This is one of the finest clean amps I’ve ever heard. Near flat frequency response. It puts out what you put in.
It brings pedals to life.
The only comparable amp to me is a early mid 60’s Fender Blackface Pro Reverb that I thought was the gold standard.
The Schroder is the gold standard. It is perfect minus the one small tear on middle edge of the front face (see pics) and couple of scuffs on top of the tolex. You will be in tone nirvana.
This one is #58 built on 1/3/14
DB-7 model name is now updated to SA9+. Heads are $3950 new.
Any gear geek attending a Wilco show recently has probably noticed guitar wizard Nels Cline playing through a mysterious red amp head. Cline’s amp is a prototype handbuilt by gear guru Tim Schroeder, who also tackles the formidable task of maintaining Wilco’s enviably overflowing stable of gear. (Full disclosure: Schroeder also writes a regular Tech Tips column at premierguitar.com.) Not long ago, Schroeder visited the band in their rehearsal loft to look over their road gear before a tour. He brought a new amp he’d built and solicited the band’s opinion. Cline—who’s known to prefer relatively clean, medium-wattage amps like the Jess Oliver and Marshall JTM45 he’s used in recent years—plugged in and was so smitten he bought the amp on the spot.
Schroeder used Cline’s input to design and build the DB7—a 6L6-driven, 45-watt, amp similar to Cline’s original—which is graced with elegant operational simplicity and tons of headroom. We checked it out and, like Cline, were blown away.
Top-Notch Build, Streamlined Features
The DB7 head is handbuilt from stem to stern using point-to-point wiring and a thick-gauge aluminum chassis. The first gain stage is driven with a 6SC7 tube—a variety that’s not common on modern amps, but which powered early versions of the Fender Super and Deluxe. There’s also a pair of 12AX7s in the preamp section.
The front panel of the DB7 is refreshingly simple. The single-channel head sports one 1/4″ input and Volume, Treble, Middle, Bass, and Presence controls. A footswitchable boost control adds a little midrange for soloing, and a 3-way bright switch offers flat, bright, and hyper-bright modes. (The latter is designed for situations where a guitar requires extreme high end to assert itself in a busy mix.) The rear panel is equally streamlined, housing just a power-cord jack and 1/4″ outs for 4-, 8-, and 16-Ω speakers.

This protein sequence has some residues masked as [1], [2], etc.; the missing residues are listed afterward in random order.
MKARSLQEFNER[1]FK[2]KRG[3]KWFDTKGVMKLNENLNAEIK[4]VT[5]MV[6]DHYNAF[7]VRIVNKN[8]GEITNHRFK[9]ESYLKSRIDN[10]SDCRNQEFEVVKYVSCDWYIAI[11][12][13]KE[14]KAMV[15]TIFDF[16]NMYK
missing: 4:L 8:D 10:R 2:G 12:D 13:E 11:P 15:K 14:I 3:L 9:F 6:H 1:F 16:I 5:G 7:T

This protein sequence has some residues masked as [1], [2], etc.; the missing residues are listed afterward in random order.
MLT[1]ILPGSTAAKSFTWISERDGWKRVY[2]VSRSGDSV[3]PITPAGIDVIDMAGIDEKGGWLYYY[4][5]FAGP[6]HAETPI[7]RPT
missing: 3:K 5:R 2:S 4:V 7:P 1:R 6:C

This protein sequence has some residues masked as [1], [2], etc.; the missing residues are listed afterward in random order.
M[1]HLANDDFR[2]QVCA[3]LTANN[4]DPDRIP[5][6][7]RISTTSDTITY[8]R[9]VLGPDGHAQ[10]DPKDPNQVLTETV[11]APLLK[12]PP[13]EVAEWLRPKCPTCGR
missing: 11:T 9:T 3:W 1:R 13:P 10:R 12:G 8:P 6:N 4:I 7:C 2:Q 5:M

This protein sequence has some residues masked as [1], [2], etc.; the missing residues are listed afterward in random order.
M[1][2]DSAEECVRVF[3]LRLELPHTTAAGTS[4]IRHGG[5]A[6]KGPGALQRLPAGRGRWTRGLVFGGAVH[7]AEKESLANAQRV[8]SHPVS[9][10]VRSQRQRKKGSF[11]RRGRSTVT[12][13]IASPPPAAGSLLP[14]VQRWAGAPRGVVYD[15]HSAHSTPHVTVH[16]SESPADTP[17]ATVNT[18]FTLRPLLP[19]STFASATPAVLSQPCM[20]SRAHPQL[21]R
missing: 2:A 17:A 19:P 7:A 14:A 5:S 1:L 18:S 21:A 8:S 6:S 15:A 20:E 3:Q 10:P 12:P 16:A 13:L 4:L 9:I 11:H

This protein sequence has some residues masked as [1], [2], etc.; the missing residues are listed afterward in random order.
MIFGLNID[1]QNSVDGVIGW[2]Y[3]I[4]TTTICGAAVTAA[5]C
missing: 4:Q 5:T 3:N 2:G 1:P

We plugged the DB7 into a Schroeder Sidecar 212 cabinet. Finished in red vinyl, this cab has a distinctive, two-tiered face and a tan grille that’s a fantastic visual match for the DB7 and adds a sense of architecture to its cool design sense. The speakers are a set made up of two different 12″ Weber speakers—an alnico Blue Dog and a ceramic Silver Bell that are each rated at 50 watts. The carefully matched Webers aren’t the only thoughtful touch in the cab—the speakers are wired with Cardas Audio speaker cable, an expensive, heavy-duty wire with lacquer-coated fibers designed to prevent smearing of the different frequencies. Similar wire is used throughout the head.
Gorgeous Clean Tones
When I plugged a Gibson Les Paul into the DB7, I was immediately struck by how quiet the amp was. Even with the volume cranked, it didn’t emanate much unwanted sound. But the simple act of hitting a first-position chord on the guitar summoned a tone that was uncommonly full-bodied, sweet, and complex. The DB7 is a sustain machine too, making the plainest of sonorities a thing of wonder.
Stylistically speaking, we took numerous approaches to probing the DB7’s strengths—jazz comping with walking bass lines, electrified country blues patterns, and funk rhythms, among others. In every instance the DB7 sounded warm and musical, extremely balanced and responsive, not unlike a really good, old blackface Fender. Dialed in at around 2 o’clock, the boost control added just the right amount of heft for some meandering modal solos.
As advertised, the DB7 has a substantial amount of headroom. Picking forcefully with the volume set around 10 o’clock generates a little overdrive, but it’s easy to clean up the signal with gentler articulation on the guitar and a little roll off of the guitar’s volume, which creates a whole lot of territory for expression.
Since the DB7 is intended to be an excellent platform for effects, I plugged in a DLS Versa-Vibe and a NerFuzz by The Tone God. (See a review of the latter in this issue) The amp did not disappoint in this capacity. The Versa-Vibe’s swirling chorus and vibrato effects took on an especially vivid character through the amp. Some of the sicker presets on the NerFuzz sounded even more dementedly detailed through the DB7 than they did with other tube amps. Played side-by-side on clean settings, with effects or without, it’s likely that the Schroeder would make a lot of similarly powered tube amps sound comparatively effete.
The staggeringly rich tone of the Schroeder DB7 is sure to be inspiring to players of all stripes. It’s super-easy to operate and it has got a huge ceiling for an amp of 40 watts that’s tailor-made for stompboxes. The DB7 isn’t cheap. But particularly when paired with the Weber-loaded Sidecar cabinet, the DB7 is an instant classic—regardless of price.
you’re in the market for a valve amp that is clean, warm, and loud, and will interact well with your effects.
ultra-high-gain is your game, or you’re strapped for cash.